BC Packers Limited -- A Short History

In the early part of the twentieth century there was a growing trend towards amalgamation of fishing interests along the west coast.

British Columbia Packers Limited was created in an amalgamation that occurred locally, when in 1928, the British Columbia Fishing and Packing Company and Gosse Packing Company Limited merged, forming British Columbia Packers Limited. Gosse Packing was itself the product of earlier amalgamations involving Gosse-Millerd Packing Co., Sea Island Canning Co., Star Cannery Co. and McTavish Fisheries Ltd.

Victoria Cold Storage Thumbnail

Cold storage facilities
in Victoria in the 1950s.
City of Richmond Archives, photo 2001 34 9-1513.
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Even during its first year, company assets were substantial, and included 44 canneries, 3 cold storage facilities, 5 plants and shipyards, 2 salteries, as well as more than 100 fishing boats, packers and coastal tenders.

Due to a policy of product diversification British Columbia Packers operated fishing stations, canneries, fresh fish branches, fish-curing establishments, cold storage plants, reduction plants and shipyards.

The lower mainland was the operational centre of B.C. Packers, with numerous fishing camps, plants, canneries and other facilities located along the Fraser River in addition to many other sites along the Pacific Coast.

After World War II company operations began to expand rapidly beyond the west coast of Canada. Company facilities sprang up in Atlantic Canada and in foreign coastal areas, including the United States, Mexico and Southeast Asia.

British Columbia Packers became known internationally for its canned seafood products ("Cloverleaf"); fresh, frozen and prepared fish products ("Rupert Brand" and "Certi-Fresh"); and, for the products of the reductions plants such as fish meal, oils and fertilizers.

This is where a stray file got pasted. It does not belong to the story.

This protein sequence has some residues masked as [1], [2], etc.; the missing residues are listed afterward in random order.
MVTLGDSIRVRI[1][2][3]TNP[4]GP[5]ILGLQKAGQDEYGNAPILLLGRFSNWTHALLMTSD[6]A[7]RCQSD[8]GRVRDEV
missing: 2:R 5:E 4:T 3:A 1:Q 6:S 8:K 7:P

Head Office Thumbnail

Head office under construction
on Moncton Street in Steveston in 1968. City of Richmond Archives, photo 2001 34 3-912.
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The corporate headquarters was moved from Vancouver to Steveston in 1968, a reflection of the role this Richmond neighbourhood played as home to the largest fishing fleet in British Columbia and a centre for the processing of salmon.

The Moncton Street building, designed by the same architectural firm that planned the West Coast Transmission Building in Vancouver, was the pride of B.C. Packers. It adjoined Imperial Plant, which was once the largest salmon cannery in the Commonwealth.

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Days gone by. Ladner Camp, ca. 1975. City of Richmond Archives, photo 2001 34 3-538.
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The decline of the west coast fishing industry became evident with the shortened seasons and reduced fishing fleet of the 1980s.

By the 1990s this once great company began to sell off its properties, trademarks and fleet.

The last processing took place in Imperial Plant in Steveston in 1997 and by 2001 the doors of the head offices closed for the last time.